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Joined: 23 Jul 2018
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26 Jul 2018, 18:35
I don't agree with the explanation. I believe this question is mistaking one of the solutions x < 0, for the first condition x >0. 1/2 would satisfy condition one but result in NO, but 2 would result in yes.
Math Expert
Joined: 02 Aug 2009
Posts: 6501

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26 Jul 2018, 19:19
3
Is $$x^2-x>0?$$
$$x^2-x>0..........X(x-1)>0$$..
Two cases..
a) if x>0, then x-1>0....X>1
b) if x<0....x-1<0....X<1
Hence question is asking
Is x<0 and x>1 or is it false that $$0\leq{X}\leq{1}$$
1) $$x>0$$
0<X<1....no
X>1....yes
Insufficient

2) $$x^3+x>0$$
X(x^2+1)>0.
X^2+1>0, so X>0..
Again 0<X<1....no
X>1....yes
Insufficient

Combined..
Same cases remain
Insufficient

E

OA and solution is wrong
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3) effects of arithmetic operations : https://gmatclub.com/forum/effects-of-arithmetic-operations-on-fractions-269413.html

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26 Jul 2018, 20:12
MathRevolution wrote:
Is $$x^2-x>0?$$

1) $$x>0$$

2) $$x^3+x>0$$

To determine whether $$x^2 - x > 0$$

=> $$x * (x - 1) > 0$$

Statement 1

x > 0

x can be 9 => x(x-1) = 9*8 = 72 > 0

x can be 0.5 => x(x-1) = 0.5 * -0.5 = -0.25 < 0

Statement 1 is not sufficient

Statement 2

$$x^3 + x > 0$$

x can be 2 => $$x^3 + x > 0$$ = 8 + 2 = 10 > 0

x can be -2 => $$x^3 + x > 0$$ = -8 - 2 = -10 < 0

Statement 2 is not sufficient

Combining statements 1 and 2

x can be 2 => $$x^3 + x > 0$$ = 8 + 2 = 10 > 0

x can be 0.5 => x(x-1) = 0.5 * -0.5 = -0.25 < 0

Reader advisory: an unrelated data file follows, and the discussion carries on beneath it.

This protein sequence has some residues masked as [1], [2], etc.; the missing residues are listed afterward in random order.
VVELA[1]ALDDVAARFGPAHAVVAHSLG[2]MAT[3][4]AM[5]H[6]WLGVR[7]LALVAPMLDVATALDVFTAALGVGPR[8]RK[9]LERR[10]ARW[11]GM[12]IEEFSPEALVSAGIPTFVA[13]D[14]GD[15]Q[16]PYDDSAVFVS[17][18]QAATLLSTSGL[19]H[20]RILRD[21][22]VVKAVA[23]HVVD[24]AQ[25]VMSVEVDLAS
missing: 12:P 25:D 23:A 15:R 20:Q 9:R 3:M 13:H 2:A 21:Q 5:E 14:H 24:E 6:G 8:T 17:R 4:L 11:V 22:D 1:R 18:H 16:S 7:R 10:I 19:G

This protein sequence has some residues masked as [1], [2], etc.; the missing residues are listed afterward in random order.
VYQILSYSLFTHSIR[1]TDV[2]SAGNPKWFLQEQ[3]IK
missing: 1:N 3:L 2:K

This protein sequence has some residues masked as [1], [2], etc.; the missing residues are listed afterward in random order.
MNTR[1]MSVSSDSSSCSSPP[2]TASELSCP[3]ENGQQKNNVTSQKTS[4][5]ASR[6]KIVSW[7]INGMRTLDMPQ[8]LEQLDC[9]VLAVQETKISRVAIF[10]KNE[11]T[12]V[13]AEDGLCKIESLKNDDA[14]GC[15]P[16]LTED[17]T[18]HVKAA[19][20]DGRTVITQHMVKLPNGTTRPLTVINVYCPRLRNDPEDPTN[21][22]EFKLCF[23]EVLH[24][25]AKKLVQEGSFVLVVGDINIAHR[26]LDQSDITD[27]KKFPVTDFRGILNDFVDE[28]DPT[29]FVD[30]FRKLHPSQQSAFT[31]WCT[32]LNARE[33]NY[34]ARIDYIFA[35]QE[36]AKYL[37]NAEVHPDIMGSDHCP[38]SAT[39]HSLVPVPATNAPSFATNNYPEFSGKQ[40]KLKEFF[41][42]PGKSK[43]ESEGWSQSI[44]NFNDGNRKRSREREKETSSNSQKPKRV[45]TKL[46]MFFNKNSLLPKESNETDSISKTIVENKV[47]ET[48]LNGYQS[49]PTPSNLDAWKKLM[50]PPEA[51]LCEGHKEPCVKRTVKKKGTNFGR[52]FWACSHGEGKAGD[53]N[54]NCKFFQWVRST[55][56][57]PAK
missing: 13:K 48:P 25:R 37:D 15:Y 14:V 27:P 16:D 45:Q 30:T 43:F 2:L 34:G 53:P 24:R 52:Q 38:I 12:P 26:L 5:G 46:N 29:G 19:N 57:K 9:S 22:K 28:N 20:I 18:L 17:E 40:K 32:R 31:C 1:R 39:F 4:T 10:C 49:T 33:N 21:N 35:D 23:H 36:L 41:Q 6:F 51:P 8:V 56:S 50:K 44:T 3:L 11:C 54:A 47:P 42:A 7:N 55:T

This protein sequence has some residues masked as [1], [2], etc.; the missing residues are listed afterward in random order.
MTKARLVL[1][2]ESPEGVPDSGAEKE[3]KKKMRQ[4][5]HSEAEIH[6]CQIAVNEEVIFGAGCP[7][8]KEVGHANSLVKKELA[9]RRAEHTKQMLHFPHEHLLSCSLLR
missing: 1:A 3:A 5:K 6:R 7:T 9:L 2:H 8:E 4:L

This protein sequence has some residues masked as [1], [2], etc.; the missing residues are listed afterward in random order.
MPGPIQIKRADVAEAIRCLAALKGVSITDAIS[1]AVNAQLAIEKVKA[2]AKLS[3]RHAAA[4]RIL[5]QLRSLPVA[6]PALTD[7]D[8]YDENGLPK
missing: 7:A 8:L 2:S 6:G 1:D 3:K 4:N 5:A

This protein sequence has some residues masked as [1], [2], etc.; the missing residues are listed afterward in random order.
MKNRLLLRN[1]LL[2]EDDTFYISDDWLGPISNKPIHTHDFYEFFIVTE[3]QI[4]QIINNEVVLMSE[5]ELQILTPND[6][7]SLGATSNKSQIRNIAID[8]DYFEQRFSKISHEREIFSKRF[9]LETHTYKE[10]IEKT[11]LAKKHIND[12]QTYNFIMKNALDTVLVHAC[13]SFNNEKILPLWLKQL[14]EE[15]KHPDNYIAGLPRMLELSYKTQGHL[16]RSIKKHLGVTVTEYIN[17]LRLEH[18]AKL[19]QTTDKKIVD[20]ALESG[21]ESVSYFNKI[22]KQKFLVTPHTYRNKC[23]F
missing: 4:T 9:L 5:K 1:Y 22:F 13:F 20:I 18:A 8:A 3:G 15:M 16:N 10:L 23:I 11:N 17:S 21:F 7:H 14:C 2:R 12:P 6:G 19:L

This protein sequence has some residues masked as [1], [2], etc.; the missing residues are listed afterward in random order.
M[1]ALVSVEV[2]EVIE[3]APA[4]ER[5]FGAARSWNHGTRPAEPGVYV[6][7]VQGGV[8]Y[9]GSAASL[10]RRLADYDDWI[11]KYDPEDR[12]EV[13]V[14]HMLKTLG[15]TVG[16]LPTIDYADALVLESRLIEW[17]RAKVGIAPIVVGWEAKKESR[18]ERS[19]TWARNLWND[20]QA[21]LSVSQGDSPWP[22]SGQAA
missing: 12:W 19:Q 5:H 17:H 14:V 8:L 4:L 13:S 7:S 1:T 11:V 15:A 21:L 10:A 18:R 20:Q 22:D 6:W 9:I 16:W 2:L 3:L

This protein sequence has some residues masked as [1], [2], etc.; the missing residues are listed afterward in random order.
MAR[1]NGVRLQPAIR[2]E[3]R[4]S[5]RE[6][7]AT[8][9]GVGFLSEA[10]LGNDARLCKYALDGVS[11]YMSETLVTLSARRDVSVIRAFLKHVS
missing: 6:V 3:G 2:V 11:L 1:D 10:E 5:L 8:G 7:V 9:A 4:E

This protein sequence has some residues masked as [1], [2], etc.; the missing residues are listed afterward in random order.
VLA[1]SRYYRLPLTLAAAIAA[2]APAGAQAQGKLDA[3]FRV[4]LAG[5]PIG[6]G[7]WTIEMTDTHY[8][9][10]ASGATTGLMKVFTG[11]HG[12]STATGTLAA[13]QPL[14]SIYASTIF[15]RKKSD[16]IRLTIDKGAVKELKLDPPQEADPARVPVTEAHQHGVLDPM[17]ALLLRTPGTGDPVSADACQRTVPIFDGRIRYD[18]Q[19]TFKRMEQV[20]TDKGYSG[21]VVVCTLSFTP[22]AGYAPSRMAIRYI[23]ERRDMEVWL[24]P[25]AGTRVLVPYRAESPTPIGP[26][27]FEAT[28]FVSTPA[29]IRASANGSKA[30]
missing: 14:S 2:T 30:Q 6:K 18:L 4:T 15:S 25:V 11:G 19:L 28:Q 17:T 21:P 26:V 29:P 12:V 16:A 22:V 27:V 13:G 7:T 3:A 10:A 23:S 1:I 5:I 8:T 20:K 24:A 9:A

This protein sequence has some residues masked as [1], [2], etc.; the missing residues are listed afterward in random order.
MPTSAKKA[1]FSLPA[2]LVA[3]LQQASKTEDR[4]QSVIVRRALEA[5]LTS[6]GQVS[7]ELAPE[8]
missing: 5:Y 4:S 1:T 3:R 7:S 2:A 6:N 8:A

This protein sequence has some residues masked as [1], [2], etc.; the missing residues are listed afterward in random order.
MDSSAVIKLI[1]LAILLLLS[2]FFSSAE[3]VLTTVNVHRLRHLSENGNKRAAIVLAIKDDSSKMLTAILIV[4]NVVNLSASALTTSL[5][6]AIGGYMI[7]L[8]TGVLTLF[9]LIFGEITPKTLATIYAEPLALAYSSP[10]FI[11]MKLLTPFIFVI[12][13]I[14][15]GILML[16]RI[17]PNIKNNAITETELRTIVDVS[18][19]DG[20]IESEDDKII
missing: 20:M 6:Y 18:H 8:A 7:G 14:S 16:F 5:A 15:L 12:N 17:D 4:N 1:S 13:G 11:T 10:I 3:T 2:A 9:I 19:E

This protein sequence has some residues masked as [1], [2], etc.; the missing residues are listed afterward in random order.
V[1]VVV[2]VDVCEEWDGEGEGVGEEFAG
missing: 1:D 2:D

Statements 1 and 2 together are not sufficient

Hence option E

MathRevolution Can you please look into this ?
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Joined: 01 Feb 2017
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26 Jul 2018, 21:38
The Q is basically asking to conclude that: x is NOT a proper fracton, positive or negative?

None of the two statements can confirm or dismiss this conclusively. Hence, Ans is E.

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Joined: 27 Dec 2017
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27 Jul 2018, 11:25
I don't agree with the explanation.
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Joined: 08 Feb 2018
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30 Jul 2018, 05:35
I think this is a high-quality question and I don't agree with the explanation. In case of first statement, if x lies between 0 and 1, lets say x=1/2, then x2-x<0, while if x>1, then x2-x>0, hence A is not sufficient.
The same goes for B if x lies in the range of 0 to 1
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Joined: 14 Jul 2018
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30 Jul 2018, 11:30
The explaination is incorrect. The correct answer should be Both the conditions are insufficient for x>0 gives us no information whether x>1 or not.
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Joined: 10 Mar 2016
Posts: 6
GMAT 1: 640 Q49 V28

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05 Aug 2018, 13:19
THE ANS SHOULD BE - E
Re: M60-17 &nbs [#permalink] 05 Aug 2018, 13:19
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# M60-17